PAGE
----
It comes to our attention that Drake — the hip hop artist lauded by Jews and Jewish media the world over for being Jewish — is booked for a concert in Brooklyn (Brooklyn, of all places!) on the night of Kol Nidre — and then a second on the day of Yom Kippur itself.
As Tablet, which reported the item, so aptly questions: What would Sandy Koufax do?
Last year, on the 50th anniversary of Koufax’s brave stand not to play the opening game of the World Series on Yom Kippur night, the IJN published an editorial entitled, “Sandy Koufax’s proud statement.”
“Koufax’s decision 50 years ago still empowers many Jews who face hard choices today: a university exam, a professional conference, a debut concert, on Yom Kippur or Shabbat. Many can still hark back to that proud moment,” we wrote.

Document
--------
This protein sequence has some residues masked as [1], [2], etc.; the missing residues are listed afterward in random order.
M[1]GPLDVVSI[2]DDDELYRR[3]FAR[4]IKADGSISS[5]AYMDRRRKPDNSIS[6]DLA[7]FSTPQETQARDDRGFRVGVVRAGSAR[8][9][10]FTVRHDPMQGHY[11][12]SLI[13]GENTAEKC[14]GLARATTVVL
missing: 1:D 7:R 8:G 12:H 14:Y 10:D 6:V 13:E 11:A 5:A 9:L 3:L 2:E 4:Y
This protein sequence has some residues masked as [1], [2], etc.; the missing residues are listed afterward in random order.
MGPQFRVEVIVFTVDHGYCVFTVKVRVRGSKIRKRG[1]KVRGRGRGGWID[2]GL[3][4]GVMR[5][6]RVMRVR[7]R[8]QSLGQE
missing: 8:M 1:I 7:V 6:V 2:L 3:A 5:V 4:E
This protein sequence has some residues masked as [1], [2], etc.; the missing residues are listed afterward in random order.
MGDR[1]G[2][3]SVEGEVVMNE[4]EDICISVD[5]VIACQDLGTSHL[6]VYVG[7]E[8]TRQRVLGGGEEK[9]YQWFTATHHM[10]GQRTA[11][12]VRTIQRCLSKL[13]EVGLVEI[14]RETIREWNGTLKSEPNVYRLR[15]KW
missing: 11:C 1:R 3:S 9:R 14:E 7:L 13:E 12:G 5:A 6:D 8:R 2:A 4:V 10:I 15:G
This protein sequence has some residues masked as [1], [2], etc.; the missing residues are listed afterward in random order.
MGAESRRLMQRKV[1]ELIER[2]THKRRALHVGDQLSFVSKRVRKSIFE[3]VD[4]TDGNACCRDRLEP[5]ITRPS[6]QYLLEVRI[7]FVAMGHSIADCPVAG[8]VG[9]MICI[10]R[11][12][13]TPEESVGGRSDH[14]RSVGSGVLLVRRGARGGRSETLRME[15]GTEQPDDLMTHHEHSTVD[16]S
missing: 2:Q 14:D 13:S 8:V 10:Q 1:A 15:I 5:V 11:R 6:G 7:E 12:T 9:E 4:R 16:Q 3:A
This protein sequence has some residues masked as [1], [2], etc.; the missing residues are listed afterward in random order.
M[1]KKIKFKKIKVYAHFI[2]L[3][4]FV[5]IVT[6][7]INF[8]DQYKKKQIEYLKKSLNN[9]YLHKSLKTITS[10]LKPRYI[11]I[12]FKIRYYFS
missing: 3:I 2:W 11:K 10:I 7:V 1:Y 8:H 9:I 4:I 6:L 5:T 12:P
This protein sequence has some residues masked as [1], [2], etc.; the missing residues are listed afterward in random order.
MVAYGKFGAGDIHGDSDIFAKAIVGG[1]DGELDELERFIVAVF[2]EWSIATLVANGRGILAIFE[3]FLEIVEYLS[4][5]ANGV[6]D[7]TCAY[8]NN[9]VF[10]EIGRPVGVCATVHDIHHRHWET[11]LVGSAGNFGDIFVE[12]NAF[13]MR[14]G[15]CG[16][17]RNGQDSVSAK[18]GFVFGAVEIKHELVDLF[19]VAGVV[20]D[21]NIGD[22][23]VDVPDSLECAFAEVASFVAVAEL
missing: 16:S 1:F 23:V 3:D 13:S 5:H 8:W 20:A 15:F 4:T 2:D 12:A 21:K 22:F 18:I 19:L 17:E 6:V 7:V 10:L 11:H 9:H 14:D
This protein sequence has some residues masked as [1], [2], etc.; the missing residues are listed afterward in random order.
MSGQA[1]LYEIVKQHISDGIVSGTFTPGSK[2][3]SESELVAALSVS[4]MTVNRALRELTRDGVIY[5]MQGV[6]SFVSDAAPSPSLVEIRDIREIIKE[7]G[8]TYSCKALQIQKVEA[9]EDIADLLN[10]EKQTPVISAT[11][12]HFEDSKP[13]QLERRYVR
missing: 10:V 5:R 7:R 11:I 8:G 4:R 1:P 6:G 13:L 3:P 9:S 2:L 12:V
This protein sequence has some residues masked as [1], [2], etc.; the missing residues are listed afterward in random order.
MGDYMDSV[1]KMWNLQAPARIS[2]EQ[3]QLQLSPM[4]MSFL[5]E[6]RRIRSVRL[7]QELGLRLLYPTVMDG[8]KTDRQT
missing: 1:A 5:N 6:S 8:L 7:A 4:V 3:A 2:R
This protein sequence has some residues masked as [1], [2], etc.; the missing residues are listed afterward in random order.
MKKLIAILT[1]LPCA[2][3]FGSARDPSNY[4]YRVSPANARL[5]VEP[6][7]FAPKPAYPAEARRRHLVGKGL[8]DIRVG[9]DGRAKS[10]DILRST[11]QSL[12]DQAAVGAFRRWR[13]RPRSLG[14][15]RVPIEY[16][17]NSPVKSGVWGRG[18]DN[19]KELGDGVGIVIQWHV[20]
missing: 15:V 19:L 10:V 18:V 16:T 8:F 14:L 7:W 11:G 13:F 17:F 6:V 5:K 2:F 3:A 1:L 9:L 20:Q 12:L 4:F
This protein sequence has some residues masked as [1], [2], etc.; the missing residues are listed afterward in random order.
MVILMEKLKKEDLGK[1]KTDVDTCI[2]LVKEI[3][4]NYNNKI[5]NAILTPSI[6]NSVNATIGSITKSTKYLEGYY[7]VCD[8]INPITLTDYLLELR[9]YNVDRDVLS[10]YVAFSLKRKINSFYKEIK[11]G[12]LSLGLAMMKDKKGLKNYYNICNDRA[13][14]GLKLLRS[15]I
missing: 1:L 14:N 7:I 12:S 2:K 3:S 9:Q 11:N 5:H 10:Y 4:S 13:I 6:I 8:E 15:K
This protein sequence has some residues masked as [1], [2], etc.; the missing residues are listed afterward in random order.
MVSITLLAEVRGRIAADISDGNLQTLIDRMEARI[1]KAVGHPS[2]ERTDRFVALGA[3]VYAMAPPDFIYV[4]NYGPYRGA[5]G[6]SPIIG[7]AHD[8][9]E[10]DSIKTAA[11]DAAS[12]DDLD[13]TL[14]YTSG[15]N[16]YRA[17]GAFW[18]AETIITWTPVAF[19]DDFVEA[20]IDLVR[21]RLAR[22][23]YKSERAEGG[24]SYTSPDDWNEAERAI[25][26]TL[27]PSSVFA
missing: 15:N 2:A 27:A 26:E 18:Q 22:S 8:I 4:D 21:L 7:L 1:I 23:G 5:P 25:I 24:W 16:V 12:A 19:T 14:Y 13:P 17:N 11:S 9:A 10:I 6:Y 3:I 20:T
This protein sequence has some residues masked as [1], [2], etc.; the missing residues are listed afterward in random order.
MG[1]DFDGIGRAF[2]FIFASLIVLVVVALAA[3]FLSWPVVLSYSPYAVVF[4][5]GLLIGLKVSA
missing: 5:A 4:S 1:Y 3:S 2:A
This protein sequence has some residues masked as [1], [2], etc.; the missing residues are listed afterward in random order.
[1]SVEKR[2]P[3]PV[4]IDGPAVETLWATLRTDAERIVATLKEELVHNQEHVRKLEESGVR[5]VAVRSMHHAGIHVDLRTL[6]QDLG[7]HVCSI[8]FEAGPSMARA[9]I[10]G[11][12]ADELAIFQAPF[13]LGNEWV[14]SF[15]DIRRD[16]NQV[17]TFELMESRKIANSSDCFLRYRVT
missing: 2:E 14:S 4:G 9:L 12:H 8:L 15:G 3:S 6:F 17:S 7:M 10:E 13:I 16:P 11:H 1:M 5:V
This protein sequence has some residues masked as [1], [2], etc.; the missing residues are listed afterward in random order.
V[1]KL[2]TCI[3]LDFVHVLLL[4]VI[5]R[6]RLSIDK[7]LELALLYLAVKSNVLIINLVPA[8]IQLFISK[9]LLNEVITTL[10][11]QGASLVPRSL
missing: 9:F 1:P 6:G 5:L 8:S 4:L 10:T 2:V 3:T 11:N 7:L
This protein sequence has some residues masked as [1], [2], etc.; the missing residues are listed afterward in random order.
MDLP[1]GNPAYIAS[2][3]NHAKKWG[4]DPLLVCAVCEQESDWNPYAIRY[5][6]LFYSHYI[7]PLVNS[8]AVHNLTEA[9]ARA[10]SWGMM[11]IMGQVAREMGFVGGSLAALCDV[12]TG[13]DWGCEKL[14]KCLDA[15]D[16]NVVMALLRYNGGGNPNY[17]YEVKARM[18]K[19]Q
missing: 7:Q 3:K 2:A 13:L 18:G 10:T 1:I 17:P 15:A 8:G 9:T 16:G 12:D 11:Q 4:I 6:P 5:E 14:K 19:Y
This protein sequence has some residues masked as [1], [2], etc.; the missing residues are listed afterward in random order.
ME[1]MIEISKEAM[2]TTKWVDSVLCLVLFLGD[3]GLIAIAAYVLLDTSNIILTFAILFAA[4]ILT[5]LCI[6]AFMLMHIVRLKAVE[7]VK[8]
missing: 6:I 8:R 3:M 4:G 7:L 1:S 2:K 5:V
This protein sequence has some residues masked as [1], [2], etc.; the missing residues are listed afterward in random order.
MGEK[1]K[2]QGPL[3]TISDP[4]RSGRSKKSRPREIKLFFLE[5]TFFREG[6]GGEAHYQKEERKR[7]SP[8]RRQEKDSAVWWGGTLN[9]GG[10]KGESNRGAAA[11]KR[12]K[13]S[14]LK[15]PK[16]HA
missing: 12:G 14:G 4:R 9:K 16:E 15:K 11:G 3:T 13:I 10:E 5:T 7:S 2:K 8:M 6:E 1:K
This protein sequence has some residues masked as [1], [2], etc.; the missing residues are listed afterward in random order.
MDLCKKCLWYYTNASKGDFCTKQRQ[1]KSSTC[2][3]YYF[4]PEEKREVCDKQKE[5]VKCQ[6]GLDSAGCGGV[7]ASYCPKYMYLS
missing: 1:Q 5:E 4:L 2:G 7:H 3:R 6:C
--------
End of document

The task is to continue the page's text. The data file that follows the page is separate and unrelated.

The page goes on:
Who knew how prophetic we could be? It seems Drake, unfortunately, was not empowered by Koufax’s decision to take a similar one. And Koufax’s decision was far more difficult: It was the World Series, not one of the many concerts Drake is certain to perform this year.
We’re willing to give Drake the benefit of the doubt that he didn’t know, when the gig was booked, that Oct. 11 was Yom Kippur. (Although even that is problematic. If the holiday were important to him he would have had it blacked out.) We’d be willing, at quite a stretch, to say that maybe, just maybe, he forgot that Jewish holidays begin after sunset the evening prior. Yet, Drake is also book to play on Oct. 12, at 6:30 p.m., before the holiday ends.
If any of the above “benefits of the doubt” happen to be correct, we can only hope that Drake will change his plans once the Tablet item is pointed out to him.
But this news about Drake’s Yom Kippur concerts is reflective of something else: That our attachment to “Jewish” celebrity is as vacuous as celebrity itself.